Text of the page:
With repetition, the dog should begin to respond faster. As the dog becomes more responsive, you should begin to stimulate intermittently – at times giving the dog a “freebie”. This will help keep the dog’s attitude upbeat, and the let you know that the dog is responding to the command rather than just the collar.
Remember that if the dog doesn’t respond to the stimulation level you have selected, turn it up one level at a time until you achieve the appropriate response. Once the desired response is achieved, the stimulation level can be lowered as long as the dog maintains consistency.
You should continue the collar conditioning process by moving from stimulating to “sit” to stimulating to “heel”. This progression should be made after the dog begins to demonstrate that it has properly associated the collar stimulation with the command to “sit”. Many dogs will indicate that it is time to make this transition by trying to sit before being commanded to do so in an effort to avoid the stimulation associated with the command.
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Once again, you will begin by walking the dog on lead at heel. Should the dog try to sit or lag behind you should stimulate the dog while tugging on the lead and commanding “heel”. If the dog tries to move ahead of you tap a stimulation button briefly, repeat the command, and move in another direction or pull back on the lead. As the dog begins to show a consistent response to the command “heel”, the e-collar can be used less often.
Be sure to give your dog a freebie now and then once he becomes more responsive, and always praise a job well done.
Perhaps the most important command that your dog will ever learn is the here command. The here command helps you maintain control of the dog, and it allows you to pull him away from potentially dangerous situations.
Due to its importance it is imperative that this command be taught correctly. Therefore, you should only begin to teach the dog the here command with the collar after the dog has been taught the sit/stay command and demonstrates that he is becoming conditioned to the collar.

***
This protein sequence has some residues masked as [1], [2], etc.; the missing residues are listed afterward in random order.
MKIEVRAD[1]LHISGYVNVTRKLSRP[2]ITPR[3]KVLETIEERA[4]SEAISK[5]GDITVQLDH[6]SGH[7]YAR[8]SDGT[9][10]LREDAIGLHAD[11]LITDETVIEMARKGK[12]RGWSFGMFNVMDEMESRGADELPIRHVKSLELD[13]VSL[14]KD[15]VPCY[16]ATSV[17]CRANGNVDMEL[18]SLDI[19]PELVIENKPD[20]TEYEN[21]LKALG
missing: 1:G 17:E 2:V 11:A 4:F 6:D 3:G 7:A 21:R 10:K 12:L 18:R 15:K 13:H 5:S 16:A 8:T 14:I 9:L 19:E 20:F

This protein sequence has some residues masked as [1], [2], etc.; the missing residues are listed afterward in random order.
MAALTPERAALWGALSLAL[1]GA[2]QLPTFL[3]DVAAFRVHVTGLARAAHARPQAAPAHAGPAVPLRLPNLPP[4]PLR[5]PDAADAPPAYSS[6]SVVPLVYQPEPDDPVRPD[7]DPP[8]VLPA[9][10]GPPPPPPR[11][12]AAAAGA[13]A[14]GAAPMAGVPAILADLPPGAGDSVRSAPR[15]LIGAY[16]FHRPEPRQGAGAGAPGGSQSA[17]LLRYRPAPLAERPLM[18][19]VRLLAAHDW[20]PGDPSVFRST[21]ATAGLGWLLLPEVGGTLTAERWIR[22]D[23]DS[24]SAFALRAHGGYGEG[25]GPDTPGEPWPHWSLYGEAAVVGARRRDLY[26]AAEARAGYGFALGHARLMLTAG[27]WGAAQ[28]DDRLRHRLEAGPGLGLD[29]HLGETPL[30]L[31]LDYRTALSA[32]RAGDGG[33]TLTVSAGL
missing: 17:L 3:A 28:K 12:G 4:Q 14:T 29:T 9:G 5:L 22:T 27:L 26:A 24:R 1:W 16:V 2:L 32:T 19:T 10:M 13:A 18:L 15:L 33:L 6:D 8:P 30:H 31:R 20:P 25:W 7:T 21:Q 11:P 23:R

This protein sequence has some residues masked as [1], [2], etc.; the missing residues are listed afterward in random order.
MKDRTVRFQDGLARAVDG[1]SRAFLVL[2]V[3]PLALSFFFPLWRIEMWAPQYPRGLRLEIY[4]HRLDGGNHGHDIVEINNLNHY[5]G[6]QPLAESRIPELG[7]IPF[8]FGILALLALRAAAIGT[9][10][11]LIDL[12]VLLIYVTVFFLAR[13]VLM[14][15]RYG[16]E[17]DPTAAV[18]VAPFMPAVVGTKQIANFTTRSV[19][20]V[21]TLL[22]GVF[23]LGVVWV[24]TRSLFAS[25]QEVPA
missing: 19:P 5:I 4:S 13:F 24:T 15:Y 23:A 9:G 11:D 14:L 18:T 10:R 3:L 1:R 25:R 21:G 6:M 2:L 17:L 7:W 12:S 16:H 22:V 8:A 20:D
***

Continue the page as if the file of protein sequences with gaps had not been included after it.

As with the other phases of collar conditioning, you will begin stimulating the dog to “here” on lead. You may even want to use a long line or 20-foot leash. Begin by putting the dog on a sit/stay position and then moving away from him. Turn around to face the dog and command here. At the same time tug on the line and press a stimulation button briefly to help the dog move toward you.
Be sure to reward the dog with lots of praise whenever he comes after being called. As with the other commands, you can start to introduce distractions as the dog’s proficiency increases.
Cautionary note: Teaching this command may be a little confusing to the dog at first. After all, in earlier training he got corrected if he moved from sit position on his own. Now if he remains sitting when called, he is getting corrected to make him come to you. Therefore, consistency and patience are perhaps more important here than ever.
After the dog begins to respond consistently to the command during collar conditioning, typically after about five or six training sessions, you can remove the leash and train with just the e-collar. As he becomes more proficient with these commands, you can begin to introduce distractions, such as rolling a ball in front of the dog or walking him in the presence of others.
As the dog becomes better trained, the use of an e-collar will gradually decrease. However, you should continue to have the dog wear the collar until you feel certain that it is no longer needed to reinforce known commands. Abandoning the collar too early can lead to problems in the future. Remembering to be fair and consistent in using the collar as a training tool will help you avoid most problems, and it will allow you to help your dog reach his full potential.